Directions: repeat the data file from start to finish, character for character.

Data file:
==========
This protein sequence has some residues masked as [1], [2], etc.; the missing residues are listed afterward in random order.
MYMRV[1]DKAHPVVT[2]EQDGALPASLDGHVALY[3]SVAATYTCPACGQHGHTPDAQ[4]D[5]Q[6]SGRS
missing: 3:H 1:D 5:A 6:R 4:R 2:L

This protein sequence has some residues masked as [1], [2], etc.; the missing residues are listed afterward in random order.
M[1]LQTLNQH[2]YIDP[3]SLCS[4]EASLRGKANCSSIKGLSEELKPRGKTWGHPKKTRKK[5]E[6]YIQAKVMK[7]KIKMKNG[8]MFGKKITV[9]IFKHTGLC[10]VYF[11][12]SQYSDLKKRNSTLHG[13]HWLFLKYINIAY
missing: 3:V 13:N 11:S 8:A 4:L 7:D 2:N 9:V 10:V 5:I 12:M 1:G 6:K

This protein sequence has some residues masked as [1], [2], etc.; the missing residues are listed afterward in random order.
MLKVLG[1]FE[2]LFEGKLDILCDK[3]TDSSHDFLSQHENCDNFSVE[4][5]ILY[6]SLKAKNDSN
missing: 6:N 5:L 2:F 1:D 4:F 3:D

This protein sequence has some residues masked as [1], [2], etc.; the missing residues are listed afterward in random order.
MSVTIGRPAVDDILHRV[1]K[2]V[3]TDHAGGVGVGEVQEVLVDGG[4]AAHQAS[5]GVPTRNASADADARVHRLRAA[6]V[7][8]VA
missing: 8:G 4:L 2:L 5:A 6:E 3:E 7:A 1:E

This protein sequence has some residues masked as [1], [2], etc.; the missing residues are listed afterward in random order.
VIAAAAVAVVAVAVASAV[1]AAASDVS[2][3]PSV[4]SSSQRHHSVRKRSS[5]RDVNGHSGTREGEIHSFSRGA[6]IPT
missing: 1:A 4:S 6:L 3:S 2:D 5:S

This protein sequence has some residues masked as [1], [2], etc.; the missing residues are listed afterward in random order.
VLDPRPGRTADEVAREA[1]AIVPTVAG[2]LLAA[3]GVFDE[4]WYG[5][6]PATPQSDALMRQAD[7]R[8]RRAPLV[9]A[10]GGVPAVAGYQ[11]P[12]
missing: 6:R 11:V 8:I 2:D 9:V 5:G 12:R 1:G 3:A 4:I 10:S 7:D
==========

This protein sequence has some residues masked as [1], [2], etc.; the missing residues are listed afterward in random order.
MYMRV[1]DKAHPVVT[2]EQDGALPASLDGHVALY[3]SVAATYTCPACGQHGHTPDAQ[4]D[5]Q[6]SGRS
missing: 3:H 1:D 5:A 6:R 4:R 2:L

This protein sequence has some residues masked as [1], [2], etc.; the missing residues are listed afterward in random order.
M[1]LQTLNQH[2]YIDP[3]SLCS[4]EASLRGKANCSSIKGLSEELKPRGKTWGHPKKTRKK[5]E[6]YIQAKVMK[7]KIKMKNG[8]MFGKKITV[9]IFKHTGLC[10]VYF[11][12]SQYSDLKKRNSTLHG[13]HWLFLKYINIAY
missing: 3:V 13:N 11:S 8:A 4:L 7:D 2:N 9:V 10:V 5:I 12:M 1:G 6:K

This protein sequence has some residues masked as [1], [2], etc.; the missing residues are listed afterward in random order.
MLKVLG[1]FE[2]LFEGKLDILCDK[3]TDSSHDFLSQHENCDNFSVE[4][5]ILY[6]SLKAKNDSN
missing: 6:N 5:L 2:F 1:D 4:F 3:D

This protein sequence has some residues masked as [1], [2], etc.; the missing residues are listed afterward in random order.
MSVTIGRPAVDDILHRV[1]K[2]V[3]TDHAGGVGVGEVQEVLVDGG[4]AAHQAS[5]GVPTRNASADADARVHRLRAA[6]V[7][8]VA
missing: 8:G 4:L 2:L 5:A 6:E 3:E 7:A 1:E

This protein sequence has some residues masked as [1], [2], etc.; the missing residues are listed afterward in random order.
VIAAAAVAVVAVAVASAV[1]AAASDVS[2][3]PSV[4]SSSQRHHSVRKRSS[5]RDVNGHSGTREGEIHSFSRGA[6]IPT
missing: 1:A 4:S 6:L 3:S 2:D 5:S

This protein sequence has some residues masked as [1], [2], etc.; the missing residues are listed afterward in random order.
VLDPRPGRTADEVAREA[1]AIVPTVAG[2]LLAA[3]GVFDE[4]WYG[5][6]PATPQSDALMRQAD[7]R[8]RRAPLV[9]A[10]GGVPAVAGYQ[11]P[12]
missing: 6:R 11:V 8:I 2:D 9:V 5:G 12:R 1:G 3:A 4:I 10:S 7:D